Continuing our drive up through Italy and France
today we head for the French Riviera with an overnight in
We passed by Monaco exactly as the Grand Prix started which
was a bit of fun being able to glimpse down into the town
from the freeway above in the hills. We were all disappointed
with the results, having spent the previous day at the home
Today was the last day of the Cannes Film Festival and downtown
is awash with beautiful people strutting about and the exotic
cars rushing by were amazing. Lorraine and I were there with
the Toyota. The display of exotic motor yachts along the waterfront
made us realise we come from a different world. Anyway, crepes
on the sidewalks of Cannes on the last night of the Film Festival
was fun but the 3km walk back up the hill to the hotel wasn’t.
58 - Monday 26 May (Cannes to Millau)
BACON. The first sign of civilisation since we left
Nairobi, what a relief, what a breakfast!
Last night on the walk back from downtown we passed a wheel
alignment shop where we have taken both cars to get their
wheels pointing in the right direction after the trials and
tribulations of African roads. Lets see if they can balance
a Rolls wheel that has been straighten by hammer! (They couldn’t
and we have had our first wheel change)
Whilst the cars are being repaired the others are taking in
the local village of La Cannet, which is over 1000 years old.
The rains came down again and we headed off for the village
of Millau, the site of the worlds highest bridge. The plan
was to get to Millau and then the following morning to set
out to find the bridge. Well, I missed a turning and the next
thing we were on this bridge way, way above a valley and village
below. Unbelievable and not for those who are not keen on
heights like me! Imagine a bridge over the Umzimkulu valley
and you have a rough idea. I liked the opinion that they built
this bridge over the valley for the simple reason that they
59 - Tuesday 27 May (Millau to Arras)
Today we were up early to have another run over the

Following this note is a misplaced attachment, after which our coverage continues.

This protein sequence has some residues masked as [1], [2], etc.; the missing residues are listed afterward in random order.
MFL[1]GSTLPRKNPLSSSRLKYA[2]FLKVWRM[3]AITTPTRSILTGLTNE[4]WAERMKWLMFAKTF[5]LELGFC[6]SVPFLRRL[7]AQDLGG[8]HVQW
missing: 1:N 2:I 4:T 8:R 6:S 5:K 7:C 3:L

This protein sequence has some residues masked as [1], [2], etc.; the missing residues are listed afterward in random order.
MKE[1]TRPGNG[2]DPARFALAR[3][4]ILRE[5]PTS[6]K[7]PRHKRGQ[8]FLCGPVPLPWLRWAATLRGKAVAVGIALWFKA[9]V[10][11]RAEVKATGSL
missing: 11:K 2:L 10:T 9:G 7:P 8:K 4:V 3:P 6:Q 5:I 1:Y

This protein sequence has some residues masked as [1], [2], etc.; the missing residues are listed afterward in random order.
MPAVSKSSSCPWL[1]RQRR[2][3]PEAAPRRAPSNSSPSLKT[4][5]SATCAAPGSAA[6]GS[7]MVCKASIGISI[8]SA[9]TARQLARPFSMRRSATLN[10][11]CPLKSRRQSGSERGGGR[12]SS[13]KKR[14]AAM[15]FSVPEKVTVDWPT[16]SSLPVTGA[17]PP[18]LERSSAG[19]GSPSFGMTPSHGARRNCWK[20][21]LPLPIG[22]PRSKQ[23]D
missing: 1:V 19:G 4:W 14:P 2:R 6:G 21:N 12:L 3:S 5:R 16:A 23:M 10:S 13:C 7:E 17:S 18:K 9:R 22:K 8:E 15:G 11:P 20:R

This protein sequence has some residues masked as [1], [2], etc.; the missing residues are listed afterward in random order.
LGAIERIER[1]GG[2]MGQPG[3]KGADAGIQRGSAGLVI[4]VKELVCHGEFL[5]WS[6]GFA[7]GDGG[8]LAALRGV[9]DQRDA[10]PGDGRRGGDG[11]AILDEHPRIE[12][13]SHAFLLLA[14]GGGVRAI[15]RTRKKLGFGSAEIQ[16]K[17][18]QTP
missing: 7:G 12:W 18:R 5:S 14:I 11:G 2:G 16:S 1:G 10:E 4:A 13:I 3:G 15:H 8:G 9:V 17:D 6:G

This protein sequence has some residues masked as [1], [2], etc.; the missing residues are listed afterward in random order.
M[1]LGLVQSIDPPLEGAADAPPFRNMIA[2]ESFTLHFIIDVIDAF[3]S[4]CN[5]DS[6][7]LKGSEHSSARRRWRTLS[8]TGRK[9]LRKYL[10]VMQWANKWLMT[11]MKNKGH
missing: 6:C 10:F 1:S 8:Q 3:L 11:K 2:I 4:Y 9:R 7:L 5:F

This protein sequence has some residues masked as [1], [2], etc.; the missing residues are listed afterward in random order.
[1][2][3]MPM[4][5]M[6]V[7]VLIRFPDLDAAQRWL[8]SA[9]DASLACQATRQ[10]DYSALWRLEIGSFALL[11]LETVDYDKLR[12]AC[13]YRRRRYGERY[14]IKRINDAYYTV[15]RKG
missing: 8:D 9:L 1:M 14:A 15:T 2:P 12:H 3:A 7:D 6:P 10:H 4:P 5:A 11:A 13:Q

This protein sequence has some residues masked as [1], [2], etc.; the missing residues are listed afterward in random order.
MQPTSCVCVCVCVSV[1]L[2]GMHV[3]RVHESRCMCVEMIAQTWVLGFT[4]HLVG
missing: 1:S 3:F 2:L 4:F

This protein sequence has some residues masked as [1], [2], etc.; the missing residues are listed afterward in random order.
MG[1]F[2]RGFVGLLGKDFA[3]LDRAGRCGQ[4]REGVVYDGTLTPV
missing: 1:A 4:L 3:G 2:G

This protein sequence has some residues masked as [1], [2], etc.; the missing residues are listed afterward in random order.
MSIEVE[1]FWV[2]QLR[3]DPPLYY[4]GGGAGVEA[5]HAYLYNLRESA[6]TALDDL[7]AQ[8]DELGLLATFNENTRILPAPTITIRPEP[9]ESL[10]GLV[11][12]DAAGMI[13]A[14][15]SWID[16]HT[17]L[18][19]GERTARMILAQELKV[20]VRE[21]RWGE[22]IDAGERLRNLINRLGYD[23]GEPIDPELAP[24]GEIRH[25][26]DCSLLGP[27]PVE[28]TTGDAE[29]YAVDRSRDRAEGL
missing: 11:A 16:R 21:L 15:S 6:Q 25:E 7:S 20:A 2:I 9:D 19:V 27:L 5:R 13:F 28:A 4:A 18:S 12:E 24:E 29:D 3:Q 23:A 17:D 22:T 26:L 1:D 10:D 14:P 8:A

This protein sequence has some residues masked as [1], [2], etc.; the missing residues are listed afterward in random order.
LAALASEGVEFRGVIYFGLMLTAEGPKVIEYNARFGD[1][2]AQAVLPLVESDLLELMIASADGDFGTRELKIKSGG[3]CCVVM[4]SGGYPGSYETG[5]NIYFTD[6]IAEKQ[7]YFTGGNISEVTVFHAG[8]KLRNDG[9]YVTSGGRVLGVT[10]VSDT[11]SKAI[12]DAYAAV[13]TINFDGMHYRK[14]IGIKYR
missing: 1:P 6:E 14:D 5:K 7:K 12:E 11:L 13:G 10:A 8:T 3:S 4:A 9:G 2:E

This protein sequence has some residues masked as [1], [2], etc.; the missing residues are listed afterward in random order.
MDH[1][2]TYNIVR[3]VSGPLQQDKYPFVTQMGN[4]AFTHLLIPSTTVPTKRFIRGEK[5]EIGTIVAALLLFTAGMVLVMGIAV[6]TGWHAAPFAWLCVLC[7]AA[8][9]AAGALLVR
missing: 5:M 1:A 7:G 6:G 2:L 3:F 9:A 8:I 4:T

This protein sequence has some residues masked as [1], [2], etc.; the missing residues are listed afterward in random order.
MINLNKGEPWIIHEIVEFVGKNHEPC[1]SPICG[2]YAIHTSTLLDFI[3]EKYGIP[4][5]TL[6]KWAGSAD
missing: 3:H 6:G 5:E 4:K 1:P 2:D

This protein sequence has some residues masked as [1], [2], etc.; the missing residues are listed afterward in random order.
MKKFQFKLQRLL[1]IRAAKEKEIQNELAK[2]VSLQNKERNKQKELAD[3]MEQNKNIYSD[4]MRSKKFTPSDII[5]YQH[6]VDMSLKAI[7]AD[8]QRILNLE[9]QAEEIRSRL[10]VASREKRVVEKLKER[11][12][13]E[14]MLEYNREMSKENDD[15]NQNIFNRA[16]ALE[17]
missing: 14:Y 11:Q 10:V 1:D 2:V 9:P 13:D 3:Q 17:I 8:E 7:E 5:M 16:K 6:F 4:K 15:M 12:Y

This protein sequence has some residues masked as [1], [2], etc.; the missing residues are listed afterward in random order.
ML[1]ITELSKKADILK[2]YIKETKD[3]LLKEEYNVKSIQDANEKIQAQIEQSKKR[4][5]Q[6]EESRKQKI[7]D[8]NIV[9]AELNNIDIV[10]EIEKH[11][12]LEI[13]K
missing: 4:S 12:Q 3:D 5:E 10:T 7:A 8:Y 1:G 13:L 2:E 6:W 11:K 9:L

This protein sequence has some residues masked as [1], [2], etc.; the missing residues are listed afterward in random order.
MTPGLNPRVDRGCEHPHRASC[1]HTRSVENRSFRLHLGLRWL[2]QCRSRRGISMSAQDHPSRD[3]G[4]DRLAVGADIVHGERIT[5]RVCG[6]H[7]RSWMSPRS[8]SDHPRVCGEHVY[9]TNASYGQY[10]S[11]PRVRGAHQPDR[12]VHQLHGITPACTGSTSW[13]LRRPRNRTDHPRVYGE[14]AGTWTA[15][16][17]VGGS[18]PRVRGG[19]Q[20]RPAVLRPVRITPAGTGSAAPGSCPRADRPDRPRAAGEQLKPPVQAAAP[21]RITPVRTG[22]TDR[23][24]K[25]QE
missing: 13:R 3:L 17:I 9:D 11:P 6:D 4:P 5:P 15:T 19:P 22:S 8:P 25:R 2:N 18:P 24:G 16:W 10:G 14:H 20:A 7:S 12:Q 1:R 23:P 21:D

bridge to do a film shoot. Just as spectacular as the first
trip across but this time with the cloud cover below the bridge.
Then a long, long day with pouring rain to the town of Arras
about a 100km out of Calais. The run across Paris in the rain
in the late afternoon traffic was interesting to say the least.
There are a few Parisian drivers who heard the wrath of the
team leader today.
We ended up in a pub across from the hotel where they put
on a dinner for us. Simple and spectacular. Cheeses and bread
to die for.
Sadly today the Rolls finally had a front shockabsorber expire
on the amazingly smooth roads of France. Scratching our heads
on this one and some poor bugger has to change it, which is
about a two hour job. Guess who?
60 - Wednesday 28 May (Arras to Goodwood, UK)
WE MADE IT!
After a lovely evening in the French town of Arras in an Irish
pub we left this morning for Calais and a short trip under
the Channel by car train. The HiLux had to go in with the
buses, as it was too high for the car compartments.
From Calais it took three hours to drive down the coast to
Goodwood where the trip officially ended.
It was a difficult last leg for a couple of reasons but the
cars behaved perfectly, in particular the Toyota HiLux was
literally driven out of the showroom in SA and up to the UK.
The Rolls had a couple of suspension problems which were not
unexpected as these problems would be easy to resolve for
a return trip and they are only problems which you will find
during a trip of this nature. Fortunately we were able to
find very helpful and very capable people in Nairobi, Addis
Ababa, Khartoum and Wadi Halfa Without them we would not have
made it. One also needs to remember that the Rolls fully overloaded
weighs over three tons. This puts incredible strain on components
that one would not normally think twice about. It says a huge
amount for the original design and construction of the car.
We were advised that all sorts of things would go wrong. We
were advised that the aluminum engine would implode if it
was overheated. Driving two hundred kilometers with little
water and the temperature gauge off the scale because of a
broken radiator put rest to that little myth. A hugely impressive
motorcar, which made it in style to the UK despite our best
Hopefully after a good cleanup it can go back and win another
prize at a Concours d'Elegance.
61 - Thursday 29 May onwards
Well, now the trip from Cape to Cairo to London is over and
what an adventure it was!
Roger and Koos have now returned to South Africa, bringing
many juicy tales.
Mike and Jeanette will be spending time in the UK visiting
friends and touring and will be on show at the Rolls Royce
Enthusiasts Club Annual Rally at Kelmarsh Hall, Northamptonshire
on 21 and 22 June.
Mike says that with beer at R 45 and everything else costing
the earth, they will be on 'short rations' for a while.
89 - Return to SA
Mike and Jeanette are due back in South Africa today.
They have had a wonderful time in England and Wales, visiting
old friends and making new ones.
The weather has been very kind to them and the Silver
Spirit continues to purr along.
Mike and Jeanette became members of the RREC (Rols Royce
Enthusiasts Club) and attended the UK Annual Rally last
weekend, where there were more than 1 000 Rolls Royces!
At the rally they screened a 45 minute video compiled
by Koos Roets from the 60+ hours of video shot on the Adventure.
The Rolls and the Toyota will be loaded into containers
and shipped back to SA very soon.
We have posted a few new photographs in Daily Reports
and in the Gallery.